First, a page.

By Belinda Willis
Picture this – just as the long hours of intense conference training begins to fuddle the memory bank, a group of young musicians steps on stage to rap the key messages.
It is a memorable summary and one where “young people have a fantastic perspective and can have a new way of thinking for businesses,” Paul Mayers, from the state’s leading youth arts centre Carclew, says.
The conference rap is among a host of creative approaches Paul previously oversaw in a program he started in England to support young people moving into new jobs in the arts.
Now, Paul has moved to Adelaide to create similar opportunities for young South Australians. Last month Creative Consultants was launched at Carclew with its first cohort of 12 talented young people aged between 18 and 29 years.
Backed with two years seed funding from the James and Diana Ramsay Foundation, the plan is to charge a fee to businesses as it supplies services like role-playing customer service, redesigning social media sites or supporting budding playwrights.
The fees from businesses pay the consultants, with plans for the group to eventually deliver a surplus so proceeds can flow back to Carclew.
Paul believes there are many opportunities in the state, with his job to support and train the Creative Consultants for hire to boardrooms or community groups.
“It’s about growing the creative economy, if we can work with businesses to help them realise the importance of creative thinking it grows the sector and grows their business,” Paul, who moved to SA with his partner in September last year, says.
“I’m a convert to the advantages of SA, we’ve put in the time and effort to come here because of the opportunities.”
Paul says the Manchester-based program Creative Experts was highly successful and worked with a large number of high profile businesses including Siemens and IT giant Cisco, accountants, lawyers and electricity infrastructure companies.
It helped businesses take a fresh look at problem solving, while at the same time helping young people launch their careers in the arts.
“Young people need to know that there is a path to the career they want without having to leave the state,” Paul says. “To fully develop and maintain professional momentum, there needs to be a clear line of sight from training to career.”
The Carclew program received 65 applications in its first round and Paul is keen to grow its core numbers over the next five years, with the group already having delivered work to the Adelaide Youth Orchestra, an author and an eco-friendly holiday group.
Members are equipped with skills ranging from digital photography, music production, dance, a muralist, work psychology, theatre work, costume and fashion design.
“A key message is that by working with us businesses can fulfil their training obligations whilst also fulfilling their CSR (corporate social responsibility) obligations,” he says.
Creative Consultants sits among a host of programs for young people at Carclew, a multi-art form and cultural organisation working to support the state’s young people aged 26 and under.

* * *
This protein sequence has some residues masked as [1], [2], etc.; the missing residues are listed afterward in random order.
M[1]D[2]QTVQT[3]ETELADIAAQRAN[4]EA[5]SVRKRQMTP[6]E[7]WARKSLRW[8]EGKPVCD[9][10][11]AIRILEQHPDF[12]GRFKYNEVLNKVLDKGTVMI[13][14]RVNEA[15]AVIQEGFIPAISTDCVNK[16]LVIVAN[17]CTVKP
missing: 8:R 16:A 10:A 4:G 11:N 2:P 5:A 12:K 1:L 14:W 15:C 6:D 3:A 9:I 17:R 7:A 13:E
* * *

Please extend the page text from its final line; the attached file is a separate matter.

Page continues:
The North Adelaide-based centre also hosts workshops, exhibitions, arts events, arts projects and skill development programs – while three young creatives were awarded residencies in January.
Painter Loren Orsillo and installation and performance artist Felicity Townsend were announced as artists in residence at the historic Carclew House studios, while Jack McBride was chosen as one of Carclew’s 2018 Emerging Curators.
He will receive 12 months mentoring, with Jack saying he is keen to learn more about the field while extending “professional networks within the local arts community and assisting other emerging artists in showcasing their art for the first time”.
Carclew was first started in the Dunstan government era in 1972 with its goal to be a centre for creativity for young people.
“Carclew’s mission is all about helping young people navigate a changing world, supporting creative development in communities, schools and in careers,” Paul says.
He thinks it’s the right fit for a similar program to Creative Experts in Manchester where 93% of participants went on to have careers in the creative industries.
“This is a really great opportunity for me to re-do this program, we’ve hit the ground running with this because I’ve learned a lot of lessons from Manchester,” he says.
“It’s was a really emotional moment bringing the 12 young people together, it’s so exciting to meet them … to see the fire in their eyes. I’m really keen now to set up meetings with businesses and find people willing to be the early adopters of this program.”
Businesses interested in learning more can contact [email protected]
Industry in focus: Creative Industries
Throughout the month of March, the state’s creative industries will be explored as part of I Choose SA.
South Australia is home to a thriving ecosystem of creative businesses and specialists who are delivering world-class works VFX, TV and film production, app development and the VR space. Read more creative industries stories here.
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